“This issue can be addressed by increasing the capacity of existing coverage by adding more base stations and deploying next-generation solutions where the networks are congested.”
He believes that telco players should adopt a strategic and holistic approach to address the shifting consumption patterns and demand for greater connectivity. They should also take the opportunity to introduce next-generation technologies. For instance, as more activities are done in the cloud and edge computing becomes more common, they would need to offer solutions that cater for these technologies.
“Players in the ecosystem need to invest in and prioritise agile networks that provide a quicker time to market, network automation through the digitalisation of processes and scalable solutions that ensure growing capacity needs are met. I suppose this is both an opportunity and a challenge. If we are able to come together and do it well, the nation’s telecommunications industry will be enhanced manifold,” says Adlan.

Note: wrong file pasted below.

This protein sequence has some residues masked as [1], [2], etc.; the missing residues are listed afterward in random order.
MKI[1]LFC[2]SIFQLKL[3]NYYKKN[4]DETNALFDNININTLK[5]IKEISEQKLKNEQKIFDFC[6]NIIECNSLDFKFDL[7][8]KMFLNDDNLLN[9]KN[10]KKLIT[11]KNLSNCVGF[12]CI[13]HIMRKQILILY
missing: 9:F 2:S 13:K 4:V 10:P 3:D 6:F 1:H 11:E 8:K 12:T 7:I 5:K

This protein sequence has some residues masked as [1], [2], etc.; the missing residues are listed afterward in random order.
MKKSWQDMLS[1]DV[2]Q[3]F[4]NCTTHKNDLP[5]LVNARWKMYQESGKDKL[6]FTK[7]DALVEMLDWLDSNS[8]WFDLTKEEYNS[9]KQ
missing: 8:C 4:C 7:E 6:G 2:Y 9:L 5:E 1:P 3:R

What about the lack of connectivity in rural areas? Before the country embarks on 5G, the potential of 3G and 4G must be maximised in underserved areas first, he points out. “At edotco, we are striving to narrow the digital divide by enhancing nationwide connectivity to ensure no one is left behind. In Malaysia and in countries where we have a footprint, we are working closely with local governments to deploy optimal infrastructure solutions that enable mobile network operators (MNO) to provide connectivity in underserved areas.”